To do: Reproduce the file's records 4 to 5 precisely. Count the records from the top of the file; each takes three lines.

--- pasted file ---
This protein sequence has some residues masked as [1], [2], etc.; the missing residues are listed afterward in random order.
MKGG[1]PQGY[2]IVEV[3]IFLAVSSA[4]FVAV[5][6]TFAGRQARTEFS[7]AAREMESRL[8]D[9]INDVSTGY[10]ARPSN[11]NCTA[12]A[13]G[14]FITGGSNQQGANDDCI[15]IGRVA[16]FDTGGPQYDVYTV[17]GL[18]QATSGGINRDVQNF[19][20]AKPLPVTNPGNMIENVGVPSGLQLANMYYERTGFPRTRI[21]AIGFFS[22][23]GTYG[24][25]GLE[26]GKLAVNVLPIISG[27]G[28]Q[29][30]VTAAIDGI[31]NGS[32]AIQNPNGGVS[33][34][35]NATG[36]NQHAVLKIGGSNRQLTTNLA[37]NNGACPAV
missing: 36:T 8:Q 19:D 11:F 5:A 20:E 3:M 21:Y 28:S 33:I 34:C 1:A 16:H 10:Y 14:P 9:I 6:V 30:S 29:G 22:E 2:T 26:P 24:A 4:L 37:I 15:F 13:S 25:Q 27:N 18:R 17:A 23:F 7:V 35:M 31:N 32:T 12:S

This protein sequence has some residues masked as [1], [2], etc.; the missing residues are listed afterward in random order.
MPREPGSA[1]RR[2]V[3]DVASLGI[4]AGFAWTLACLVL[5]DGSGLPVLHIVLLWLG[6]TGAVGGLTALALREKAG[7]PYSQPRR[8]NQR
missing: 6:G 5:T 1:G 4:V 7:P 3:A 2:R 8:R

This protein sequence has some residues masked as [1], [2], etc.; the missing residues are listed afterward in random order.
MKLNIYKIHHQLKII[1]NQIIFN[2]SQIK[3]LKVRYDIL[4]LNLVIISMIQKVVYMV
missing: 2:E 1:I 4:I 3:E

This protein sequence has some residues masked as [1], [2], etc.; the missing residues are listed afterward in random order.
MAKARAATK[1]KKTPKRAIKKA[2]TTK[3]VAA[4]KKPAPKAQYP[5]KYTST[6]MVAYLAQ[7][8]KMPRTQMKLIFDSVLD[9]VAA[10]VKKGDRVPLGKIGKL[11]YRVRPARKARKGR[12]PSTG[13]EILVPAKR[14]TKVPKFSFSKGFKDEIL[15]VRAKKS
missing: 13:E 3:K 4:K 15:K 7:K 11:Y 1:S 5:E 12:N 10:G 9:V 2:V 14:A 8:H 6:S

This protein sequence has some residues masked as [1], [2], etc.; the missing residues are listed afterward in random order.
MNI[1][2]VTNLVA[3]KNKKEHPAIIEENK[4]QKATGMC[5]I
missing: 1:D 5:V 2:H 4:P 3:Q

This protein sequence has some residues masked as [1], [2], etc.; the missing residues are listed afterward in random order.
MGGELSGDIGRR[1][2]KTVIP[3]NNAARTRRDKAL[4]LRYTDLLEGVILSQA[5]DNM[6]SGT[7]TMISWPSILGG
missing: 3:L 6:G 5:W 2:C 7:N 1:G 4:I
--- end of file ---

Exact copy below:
This protein sequence has some residues masked as [1], [2], etc.; the missing residues are listed afterward in random order.
MAKARAATK[1]KKTPKRAIKKA[2]TTK[3]VAA[4]KKPAPKAQYP[5]KYTST[6]MVAYLAQ[7][8]KMPRTQMKLIFDSVLD[9]VAA[10]VKKGDRVPLGKIGKL[11]YRVRPARKARKGR[12]PSTG[13]EILVPAKR[14]TKVPKFSFSKGFKDEIL[15]VRAKKS
missing: 13:E 3:K 4:K 15:K 7:K 11:Y 1:S 5:E 12:N 10:G 9:V 2:V 14:A 8:H 6:S

This protein sequence has some residues masked as [1], [2], etc.; the missing residues are listed afterward in random order.
MNI[1][2]VTNLVA[3]KNKKEHPAIIEENK[4]QKATGMC[5]I
missing: 1:D 5:V 2:H 4:P 3:Q